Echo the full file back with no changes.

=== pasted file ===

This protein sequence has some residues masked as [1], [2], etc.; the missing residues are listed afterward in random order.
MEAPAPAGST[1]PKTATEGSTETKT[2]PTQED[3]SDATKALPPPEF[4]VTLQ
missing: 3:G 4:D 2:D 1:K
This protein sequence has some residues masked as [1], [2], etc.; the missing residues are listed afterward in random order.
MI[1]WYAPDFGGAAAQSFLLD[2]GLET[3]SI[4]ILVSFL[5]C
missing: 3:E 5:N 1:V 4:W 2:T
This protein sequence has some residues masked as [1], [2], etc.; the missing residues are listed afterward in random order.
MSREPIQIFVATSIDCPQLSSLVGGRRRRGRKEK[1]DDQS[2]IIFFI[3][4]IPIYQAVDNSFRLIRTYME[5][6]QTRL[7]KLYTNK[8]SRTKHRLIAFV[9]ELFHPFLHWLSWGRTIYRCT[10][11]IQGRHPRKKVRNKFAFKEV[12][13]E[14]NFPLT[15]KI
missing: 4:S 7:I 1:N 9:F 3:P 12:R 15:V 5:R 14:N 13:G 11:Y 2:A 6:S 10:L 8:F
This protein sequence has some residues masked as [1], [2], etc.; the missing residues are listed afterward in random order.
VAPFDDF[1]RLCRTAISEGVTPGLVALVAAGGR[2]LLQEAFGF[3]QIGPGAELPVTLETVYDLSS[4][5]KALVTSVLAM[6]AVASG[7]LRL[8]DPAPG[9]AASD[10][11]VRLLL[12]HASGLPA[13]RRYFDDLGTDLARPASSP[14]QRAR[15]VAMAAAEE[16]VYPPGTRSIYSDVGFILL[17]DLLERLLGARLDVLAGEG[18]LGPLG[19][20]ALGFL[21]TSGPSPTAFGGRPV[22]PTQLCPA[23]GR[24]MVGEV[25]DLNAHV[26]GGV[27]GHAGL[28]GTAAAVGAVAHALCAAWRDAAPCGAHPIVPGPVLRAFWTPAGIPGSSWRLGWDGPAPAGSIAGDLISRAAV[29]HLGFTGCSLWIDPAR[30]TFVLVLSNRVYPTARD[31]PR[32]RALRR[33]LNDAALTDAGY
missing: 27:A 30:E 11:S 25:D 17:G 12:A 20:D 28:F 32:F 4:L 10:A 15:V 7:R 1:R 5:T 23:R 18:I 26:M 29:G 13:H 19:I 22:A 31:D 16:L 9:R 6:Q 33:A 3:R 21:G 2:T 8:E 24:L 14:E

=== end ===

This protein sequence has some residues masked as [1], [2], etc.; the missing residues are listed afterward in random order.
MEAPAPAGST[1]PKTATEGSTETKT[2]PTQED[3]SDATKALPPPEF[4]VTLQ
missing: 3:G 4:D 2:D 1:K
This protein sequence has some residues masked as [1], [2], etc.; the missing residues are listed afterward in random order.
MI[1]WYAPDFGGAAAQSFLLD[2]GLET[3]SI[4]ILVSFL[5]C
missing: 3:E 5:N 1:V 4:W 2:T
This protein sequence has some residues masked as [1], [2], etc.; the missing residues are listed afterward in random order.
MSREPIQIFVATSIDCPQLSSLVGGRRRRGRKEK[1]DDQS[2]IIFFI[3][4]IPIYQAVDNSFRLIRTYME[5][6]QTRL[7]KLYTNK[8]SRTKHRLIAFV[9]ELFHPFLHWLSWGRTIYRCT[10][11]IQGRHPRKKVRNKFAFKEV[12][13]E[14]NFPLT[15]KI
missing: 4:S 7:I 1:N 9:F 3:P 12:R 15:V 5:R 14:N 13:G 11:Y 2:A 6:S 10:L 8:F
This protein sequence has some residues masked as [1], [2], etc.; the missing residues are listed afterward in random order.
VAPFDDF[1]RLCRTAISEGVTPGLVALVAAGGR[2]LLQEAFGF[3]QIGPGAELPVTLETVYDLSS[4][5]KALVTSVLAM[6]AVASG[7]LRL[8]DPAPG[9]AASD[10][11]VRLLL[12]HASGLPA[13]RRYFDDLGTDLARPASSP[14]QRAR[15]VAMAAAEE[16]VYPPGTRSIYSDVGFILL[17]DLLERLLGARLDVLAGEG[18]LGPLG[19][20]ALGFL[21]TSGPSPTAFGGRPV[22]PTQLCPA[23]GR[24]MVGEV[25]DLNAHV[26]GGV[27]GHAGL[28]GTAAAVGAVAHALCAAWRDAAPCGAHPIVPGPVLRAFWTPAGIPGSSWRLGWDGPAPAGSIAGDLISRAAV[29]HLGFTGCSLWIDPAR[30]TFVLVLSNRVYPTARD[31]PR[32]RALRR[33]LNDAALTDAGY
missing: 27:A 30:E 11:S 25:D 17:G 12:A 20:D 28:F 32:F 4:L 10:A 15:V 7:R 1:R 5:T 23:R 18:I 26:M 29:G 13:H 19:I 22:A 31:D 16:L 9:R 6:Q 33:A 3:R 21:G 2:T 8:E 24:L 14:E